Guide to Further Reading
There are numerous studies of Haymarket and related events, a list of which follows below. These include the Dramas of Haymarket curator Carl Smith's Urban Disorder and the Shape of Belief: The Great Chicago Fire, the Haymarket Bombing, and the Model Town of Pullman. The leading history of Haymarket is Paul Avrich's The Haymarket Tragedy. See also Henry David's classic account in The History of the Haymarket Affair: A Study in the American Social-Revolutionary and Labor Movements. Bruce Nelson's Beyond the Martyrs: A Social History of Chicago's Anarchists, 1870-1900, and Richard Schneirov's Labor and Urban Politics: Class Conflict and the Origins of Modern Liberalism in Chicago are excellent and richly researched studies of the social and political contexts in which Haymarket is one of many developments. On the German working-class community in Chicago and America, see the several outstanding collections of documents and essays edited by Hartmut Keil and John B. Jentz.
William Adelman's Haymarket Revisited is a wonderful overview and guide for those who wish to explore the living heritage of Haymarket in Chicago today. Dave Roediger and Franklin Rosemont's The Haymarket Scrapbook, published in Haymarket's centennial year, is a superb compendium of primary and secondary materials. There are also several compelling biographies of some of the major Haymarket figures, including Carolyn Ashbaugh's Lucy Parsons: American Revolutionary, and Harry Barnard's "Eagle Forgotten": The Life of John Peter Altgeld. Ashbaugh's work more generally provides a view of the important role of women in the history of Haymarket. In addition, the Chicago Historical Society devoted the Summer 1986 issue of its magazine, Chicago History (Vol. XV, No. 2), to Haymarket.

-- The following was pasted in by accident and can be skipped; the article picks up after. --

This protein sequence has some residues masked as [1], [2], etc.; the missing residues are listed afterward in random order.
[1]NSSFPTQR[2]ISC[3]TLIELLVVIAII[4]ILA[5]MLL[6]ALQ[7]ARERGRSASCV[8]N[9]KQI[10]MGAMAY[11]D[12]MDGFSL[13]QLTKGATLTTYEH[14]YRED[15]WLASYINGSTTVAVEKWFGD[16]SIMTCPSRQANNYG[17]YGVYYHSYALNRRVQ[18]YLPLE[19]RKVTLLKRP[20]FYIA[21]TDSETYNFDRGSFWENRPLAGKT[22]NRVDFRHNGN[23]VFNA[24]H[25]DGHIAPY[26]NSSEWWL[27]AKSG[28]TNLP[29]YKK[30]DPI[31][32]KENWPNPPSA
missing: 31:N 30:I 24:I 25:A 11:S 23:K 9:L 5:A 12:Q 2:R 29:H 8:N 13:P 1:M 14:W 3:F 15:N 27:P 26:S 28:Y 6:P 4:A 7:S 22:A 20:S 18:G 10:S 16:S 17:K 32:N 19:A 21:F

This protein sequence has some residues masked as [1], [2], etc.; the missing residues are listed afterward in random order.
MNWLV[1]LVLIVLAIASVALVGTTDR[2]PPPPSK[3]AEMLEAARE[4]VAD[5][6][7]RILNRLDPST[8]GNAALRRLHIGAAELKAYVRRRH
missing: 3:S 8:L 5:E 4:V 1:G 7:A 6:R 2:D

For print transcriptions of portions of the trial and related legal proceedings, see Bernard Kogan, The Chicago Haymarket Riot, John D. Lawson's American State Trials, and Michael J. Schaack's Anarchy and Anarchists. The fullest documentation of the legal proceedings is the Chicago Historical Society's Haymarket Affair Digital Collection, which is linked to this site. Although the Haymarkret Affair Digital Collection is the most extensive repository of Haymarket materials in general, several other libraries have significant holdings in closely related areas. At the State Historical Society of Wisconsin, for example, are the papers of defendant Albert Parsons, and documents and artifacts from the trial that once belonged to State's Attorney Julius Grinnell are in the Beinecke Library at Yale University. The Labadie Collection at the University of Michigan, the Newberry Library in Chicago, and both the Illinois State Historical Library and the Illinois State Archives also have significant Haymarket materials.
The fullest bibliography is Robert W. Glenn, The Haymarket Affair: An Annotated Bibliography.
Adelman, William. Haymarket Revisited. Chicago: Illinois Labor History Society, 1976.
Ashbaugh, Carolyn. Lucy Parsons: American Revolutionary. Chicago: C. H. Kerr, 1976.